Krebs on Security booted off Akamai network after DDoS attack proves pricey
marka at isc.org
Mon Sep 26 00:32:17 UTC 2016
In message <A3E266A0-2E94-4623-9300-2E15FE574BD6 at delong.com>, Owen DeLong writes:
> > On Sep 24, 2016, at 8:47 AM, John Levine <johnl at iecc.com> wrote:
> >>> Well...by anycast, I meant BGP anycast, spreading the "target"
> >>> geographically to a dozen or more well connected/peered origins. At
> >>> point, your ~600G DDoS might only be around
> >> anycast and tcp? the heck you say! :)
> > People who've tried it say it works fine. Routes don't flap that often.
> Itâs not just about route flap.
> Imagine the following. For any two any cast points A,B, one can draw a
> simple Venn diagram of two circles with equal radii overlapping to form
> an OGIVE.
> Consider that everyone in the nonintersecting portion of circle A will
> reach server A without issue.
> Likewise, everyone in the nonintersecting portion of circle B will reach
> server B without issue.
> However, for some subset of those within the OGIVE, itâs entirely likely
> that they will, instead, be broken by ECMP to both A and B.
> Hereâs where it gets trickyâ¦
> The people running A and B are unlikely to ever know because of the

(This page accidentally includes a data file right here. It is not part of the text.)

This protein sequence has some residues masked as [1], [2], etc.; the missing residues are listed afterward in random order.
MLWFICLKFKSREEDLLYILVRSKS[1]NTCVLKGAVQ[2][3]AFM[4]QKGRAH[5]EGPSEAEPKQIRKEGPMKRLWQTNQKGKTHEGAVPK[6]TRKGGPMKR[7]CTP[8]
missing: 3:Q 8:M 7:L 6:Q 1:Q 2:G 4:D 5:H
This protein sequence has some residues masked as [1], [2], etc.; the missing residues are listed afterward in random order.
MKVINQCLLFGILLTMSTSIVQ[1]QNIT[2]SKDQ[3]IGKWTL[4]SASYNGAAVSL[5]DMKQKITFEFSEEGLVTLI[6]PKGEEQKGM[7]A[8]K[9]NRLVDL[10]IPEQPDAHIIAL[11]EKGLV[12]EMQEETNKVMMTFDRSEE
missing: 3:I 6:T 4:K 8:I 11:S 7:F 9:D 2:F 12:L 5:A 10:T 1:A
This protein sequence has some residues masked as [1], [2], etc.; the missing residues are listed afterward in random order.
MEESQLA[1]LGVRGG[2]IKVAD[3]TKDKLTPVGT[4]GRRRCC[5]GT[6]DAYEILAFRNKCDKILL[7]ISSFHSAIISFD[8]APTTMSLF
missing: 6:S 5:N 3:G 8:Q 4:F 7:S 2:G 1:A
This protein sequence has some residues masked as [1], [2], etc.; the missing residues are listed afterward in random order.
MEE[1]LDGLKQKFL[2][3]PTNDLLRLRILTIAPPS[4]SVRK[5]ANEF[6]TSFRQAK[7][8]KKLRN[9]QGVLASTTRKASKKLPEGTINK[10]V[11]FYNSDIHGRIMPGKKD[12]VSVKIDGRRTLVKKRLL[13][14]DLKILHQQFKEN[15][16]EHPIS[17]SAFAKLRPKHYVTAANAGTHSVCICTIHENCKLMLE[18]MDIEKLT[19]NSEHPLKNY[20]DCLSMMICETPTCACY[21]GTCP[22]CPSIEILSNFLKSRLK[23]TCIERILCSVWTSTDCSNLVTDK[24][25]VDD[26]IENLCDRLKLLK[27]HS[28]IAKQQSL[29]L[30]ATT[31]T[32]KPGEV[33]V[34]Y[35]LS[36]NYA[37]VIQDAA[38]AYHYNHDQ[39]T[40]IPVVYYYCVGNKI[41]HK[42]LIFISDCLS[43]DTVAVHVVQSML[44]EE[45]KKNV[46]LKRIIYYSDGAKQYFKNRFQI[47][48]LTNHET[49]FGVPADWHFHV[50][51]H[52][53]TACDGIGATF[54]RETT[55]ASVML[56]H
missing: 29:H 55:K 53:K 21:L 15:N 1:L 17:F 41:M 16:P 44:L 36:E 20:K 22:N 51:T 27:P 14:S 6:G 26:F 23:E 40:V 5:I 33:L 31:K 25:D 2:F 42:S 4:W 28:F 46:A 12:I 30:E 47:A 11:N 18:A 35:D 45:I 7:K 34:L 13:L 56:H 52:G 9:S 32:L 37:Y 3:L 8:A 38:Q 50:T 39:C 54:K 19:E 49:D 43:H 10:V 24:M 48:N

> layers between the end user trapped in the OGIVE and the people running A
> and B. Most likely, the end users will suffer in silence or go to another
> website for their needs. If this is a small enough fraction of users,
> then it wonât be statistically noticeable drop in overall traffic and A,B
> may never know. For those few end-users that may actually attempt to
> resolve the issue in some meaningful way, most likely they will call
> their ISP rather than the administrators of A,B and if their ISP does
> anything, rather than bug A,B, they will most likely simple make routing
> more deterministic for this site for this end-user.
> This is the nature of any cast and how any cast problems with TCP get
> solved (or donât in most cases).
> Itâs safe to ignore the silent minority that cannot really tell what is
> happening in most cases, but that doesnât mean it âworksâ for any
> standard I would consider valid.
Which is why sane operators carefully choose where they deploy ECMP
or include hashes of the source and destination addresses into the
distribution of traffic over otherwise equal paths.
Mark Andrews, ISC
1 Seymour St., Dundas Valley, NSW 2117, Australia
PHONE: +61 2 9871 4742 INTERNET: marka at isc.org
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